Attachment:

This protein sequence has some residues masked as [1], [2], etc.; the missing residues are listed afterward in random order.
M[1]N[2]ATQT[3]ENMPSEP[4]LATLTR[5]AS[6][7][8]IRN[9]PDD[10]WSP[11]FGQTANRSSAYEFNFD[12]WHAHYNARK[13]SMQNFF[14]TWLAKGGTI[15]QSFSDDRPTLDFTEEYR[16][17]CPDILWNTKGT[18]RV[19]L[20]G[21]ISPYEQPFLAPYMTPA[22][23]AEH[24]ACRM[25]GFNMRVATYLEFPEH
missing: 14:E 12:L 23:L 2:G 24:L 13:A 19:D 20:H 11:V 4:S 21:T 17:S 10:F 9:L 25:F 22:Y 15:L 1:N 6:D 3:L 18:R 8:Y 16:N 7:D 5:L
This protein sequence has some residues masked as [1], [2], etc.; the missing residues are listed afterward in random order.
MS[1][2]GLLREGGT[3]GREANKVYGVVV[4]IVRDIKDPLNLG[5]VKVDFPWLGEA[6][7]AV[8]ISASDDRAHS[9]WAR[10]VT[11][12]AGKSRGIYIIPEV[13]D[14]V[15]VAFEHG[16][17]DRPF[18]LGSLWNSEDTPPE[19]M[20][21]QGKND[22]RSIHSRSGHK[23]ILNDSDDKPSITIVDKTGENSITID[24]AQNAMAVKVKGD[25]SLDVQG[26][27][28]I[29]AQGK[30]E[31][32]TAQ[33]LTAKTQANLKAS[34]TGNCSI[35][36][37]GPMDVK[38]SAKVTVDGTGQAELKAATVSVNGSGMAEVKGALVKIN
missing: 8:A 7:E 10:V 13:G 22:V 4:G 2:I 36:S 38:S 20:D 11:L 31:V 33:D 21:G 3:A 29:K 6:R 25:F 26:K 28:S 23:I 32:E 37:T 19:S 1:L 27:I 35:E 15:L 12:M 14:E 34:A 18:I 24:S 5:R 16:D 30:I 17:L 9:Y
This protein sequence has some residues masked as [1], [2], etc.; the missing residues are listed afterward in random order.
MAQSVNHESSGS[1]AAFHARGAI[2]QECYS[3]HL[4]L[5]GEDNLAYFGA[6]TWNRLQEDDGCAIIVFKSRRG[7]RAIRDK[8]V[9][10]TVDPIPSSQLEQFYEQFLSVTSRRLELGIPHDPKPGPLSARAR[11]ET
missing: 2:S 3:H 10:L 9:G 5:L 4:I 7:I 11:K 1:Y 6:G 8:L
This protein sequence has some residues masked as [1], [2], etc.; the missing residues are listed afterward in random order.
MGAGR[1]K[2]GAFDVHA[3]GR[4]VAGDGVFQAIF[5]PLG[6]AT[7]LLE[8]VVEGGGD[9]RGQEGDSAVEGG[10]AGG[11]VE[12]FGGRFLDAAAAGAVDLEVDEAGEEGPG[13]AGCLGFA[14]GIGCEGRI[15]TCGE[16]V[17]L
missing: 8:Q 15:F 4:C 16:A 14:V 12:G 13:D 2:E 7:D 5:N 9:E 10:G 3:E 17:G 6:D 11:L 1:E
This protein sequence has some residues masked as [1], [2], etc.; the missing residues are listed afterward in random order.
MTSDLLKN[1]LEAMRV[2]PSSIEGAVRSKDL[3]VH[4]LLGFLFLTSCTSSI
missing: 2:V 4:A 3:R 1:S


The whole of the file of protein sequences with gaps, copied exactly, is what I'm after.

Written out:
This protein sequence has some residues masked as [1], [2], etc.; the missing residues are listed afterward in random order.
M[1]N[2]ATQT[3]ENMPSEP[4]LATLTR[5]AS[6][7][8]IRN[9]PDD[10]WSP[11]FGQTANRSSAYEFNFD[12]WHAHYNARK[13]SMQNFF[14]TWLAKGGTI[15]QSFSDDRPTLDFTEEYR[16][17]CPDILWNTKGT[18]RV[19]L[20]G[21]ISPYEQPFLAPYMTPA[22][23]AEH[24]ACRM[25]GFNMRVATYLEFPEH
missing: 14:E 12:L 23:L 2:G 24:L 13:A 19:D 20:H 11:V 4:S 21:T 17:S 10:F 9:L 25:F 22:Y 15:L 1:N 6:D 3:L 18:R 8:Y 16:N 7:D 5:L
This protein sequence has some residues masked as [1], [2], etc.; the missing residues are listed afterward in random order.
MS[1][2]GLLREGGT[3]GREANKVYGVVV[4]IVRDIKDPLNLG[5]VKVDFPWLGEA[6][7]AV[8]ISASDDRAHS[9]WAR[10]VT[11][12]AGKSRGIYIIPEV[13]D[14]V[15]VAFEHG[16][17]DRPF[18]LGSLWNSEDTPPE[19]M[20][21]QGKND[22]RSIHSRSGHK[23]ILNDSDDKPSITIVDKTGENSITID[24]AQNAMAVKVKGD[25]SLDVQG[26][27][28]I[29]AQGK[30]E[31][32]TAQ[33]LTAKTQANLKAS[34]TGNCSI[35][36][37]GPMDVK[38]SAKVTVDGTGQAELKAATVSVNGSGMAEVKGALVKIN
missing: 8:A 7:E 10:V 13:G 22:V 4:G 2:I 36:S 38:S 20:D 11:L 31:V 33:D 21:G 3:A 29:K 6:R 25:F 26:K 28:S 23:I 32:E 37:T 19:S 1:L 27:I 35:E 15:L 12:M 14:E 34:A 18:I 24:S 5:R 16:D 30:I 17:L 9:Y
This protein sequence has some residues masked as [1], [2], etc.; the missing residues are listed afterward in random order.
MAQSVNHESSGS[1]AAFHARGAI[2]QECYS[3]HL[4]L[5]GEDNLAYFGA[6]TWNRLQEDDGCAIIVFKSRRG[7]RAIRDK[8]V[9][10]TVDPIPSSQLEQFYEQFLSVTSRRLELGIPHDPKPGPLSARAR[11]ET
missing: 2:S 3:H 10:L 9:G 5:L 4:I 7:I 11:K 1:Y 6:G 8:L
This protein sequence has some residues masked as [1], [2], etc.; the missing residues are listed afterward in random order.
MGAGR[1]K[2]GAFDVHA[3]GR[4]VAGDGVFQAIF[5]PLG[6]AT[7]LLE[8]VVEGGGD[9]RGQEGDSAVEGG[10]AGG[11]VE[12]FGGRFLDAAAAGAVDLEVDEAGEEGPG[13]AGCLGFA[14]GIGCEGRI[15]TCGE[16]V[17]L
missing: 8:Q 15:F 4:C 16:A 14:V 12:G 13:D 2:E 7:D 5:N 9:E 10:G 3:E 17:G 6:D 11:L 1:E
This protein sequence has some residues masked as [1], [2], etc.; the missing residues are listed afterward in random order.
MTSDLLKN[1]LEAMRV[2]PSSIEGAVRSKDL[3]VH[4]LLGFLFLTSCTSSI
missing: 2:V 4:A 3:R 1:S